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What is a uterine rupture?
A uterine rupture is a tear in the wall of the uterus, most often at the site of a previous c-section incision. In a complete rupture, the tear goes through all layers of the uterine wall and the consequences can be dire for mother and baby.
The vast majority of uterine ruptures occur during labor, but they can also happen in late pregnancy.
How common is uterine rupture?
Fortunately, these ruptures are relatively rare events – exceedingly rare for women who've never had a c-section, other uterine surgery, or a previous rupture. In women who have had a previous cesarean delivery, the incidence is about 0.3 percent.
Uterine rupture is more common in women who try a vaginal delivery after having had a cesarean than in those who have a planned cesarean.
What are the signs of a uterine rupture?
Ruptures typically happen in labor, and you and your caregivers may not notice the signs right away. The first sign of a rupture is usually an abnormality in the baby's heart rate. (This is one reason why a woman attempting a vaginal birth after cesarean, or VBAC, needs continuous fetal monitoring.)
Other symptoms might include:
- Abdominal pain
- Vaginal bleeding
- A rapid pulse or other evidence of internal bleeding
- Referred pain in the chest caused by irritation to the diaphragm from internal bleeding
- Slowed or stopped labor
The diagnosis is confirmed when the mother undergoes a cesarean delivery and a defect is seen in the uterine wall.
What causes uterine rupture?
The majority of uterine ruptures happen at the site of a scar from a previous c-section. And ruptures tend to occur during labor because a scar is most likely to give way under the stress of contractions.
If you've had one c-section with the typical low-transverse uterine incision and are considered a good candidate for VBAC, most studies estimate the risk of rupture during labor to be less than one percent.
On the other hand, if you received a "classical" c-section incision, which extends vertically to the upper, more muscular part of the uterus, you have a much higher risk of rupture and should be scheduled for a c-section before the onset of labor. Note that your abdominal scar is never indicative of the kind of scar you have on your uterus. You always need to confirm what kind of incision was done on your uterus by asking your doctor.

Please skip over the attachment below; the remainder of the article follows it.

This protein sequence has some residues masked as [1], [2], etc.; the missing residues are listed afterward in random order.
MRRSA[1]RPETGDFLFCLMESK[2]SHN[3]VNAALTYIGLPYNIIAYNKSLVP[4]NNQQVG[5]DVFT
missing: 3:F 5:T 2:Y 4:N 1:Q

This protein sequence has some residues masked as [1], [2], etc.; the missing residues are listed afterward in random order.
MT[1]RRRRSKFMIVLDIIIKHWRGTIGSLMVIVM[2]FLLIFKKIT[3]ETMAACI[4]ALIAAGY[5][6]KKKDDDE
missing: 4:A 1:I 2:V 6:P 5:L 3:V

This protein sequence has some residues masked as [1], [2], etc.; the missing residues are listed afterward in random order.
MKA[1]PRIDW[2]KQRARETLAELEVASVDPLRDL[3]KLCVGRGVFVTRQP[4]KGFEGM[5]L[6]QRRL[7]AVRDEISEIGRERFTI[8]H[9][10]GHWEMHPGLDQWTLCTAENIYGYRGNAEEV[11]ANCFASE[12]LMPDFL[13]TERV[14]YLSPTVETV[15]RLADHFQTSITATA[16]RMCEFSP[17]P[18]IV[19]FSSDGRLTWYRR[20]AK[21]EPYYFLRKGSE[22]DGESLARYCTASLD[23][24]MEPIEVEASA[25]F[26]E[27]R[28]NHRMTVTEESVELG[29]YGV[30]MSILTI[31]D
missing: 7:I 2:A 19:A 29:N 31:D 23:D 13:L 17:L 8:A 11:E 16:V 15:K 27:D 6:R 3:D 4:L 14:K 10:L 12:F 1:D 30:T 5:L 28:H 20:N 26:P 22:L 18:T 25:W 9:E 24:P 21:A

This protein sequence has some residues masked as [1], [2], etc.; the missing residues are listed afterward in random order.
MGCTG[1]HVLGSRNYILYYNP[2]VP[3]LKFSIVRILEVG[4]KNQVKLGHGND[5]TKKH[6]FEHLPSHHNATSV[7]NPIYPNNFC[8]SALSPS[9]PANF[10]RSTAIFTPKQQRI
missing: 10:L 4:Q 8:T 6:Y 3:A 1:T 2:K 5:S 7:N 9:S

The same may be true for women who have had other kinds of uterine surgery, such as an operation to remove fibroids or correct a misshapen uterus.
If you’ve ever had a previous rupture, a prior classical c-section, or two or more prior c-sections, you would also automatically be scheduled for a c-section, because the risk for uterine rupture is very high in these situations. In fact, your c-section may be scheduled early because going into labor is risky.
Other possible risk factors for uterine rupture include:
- Labor induction
- Labor augmentation with oxytocin
- Having had more than three children
- An overly distended uterus (from too much amniotic fluid or carrying multiples or a big baby)
- Advancing maternal age
- A prolonged labor
Trauma to the uterus, from such things as a car accident or a procedure such as external cephalic version or a difficult forceps delivery, may also cause a uterine rupture, as can a difficult manual removal of the placenta.
How is a uterine rupture treated?
The baby is delivered by emergency c-section, and the uterus is repaired. Less commonly, If the damage to your uterus is extensive and the bleeding can't be controlled, you'll need a hysterectomy. You usually lose a lot of blood and require a transfusion.
Even if you don't have a hysterectomy, you'll need to take it easy to recover from both your surgery and the effects of losing so much blood. You may feel weak and lightheaded, and at first you shouldn't try to get out of bed on your own. Once you're home, make sure you get lots of rest, eat nutritious meals and drink plenty of fluids, take iron, and follow your caregiver's instructions to the letter.
If you get pregnant again, you'll definitely need a repeat c-section, so be sure your caregiver is aware of your history.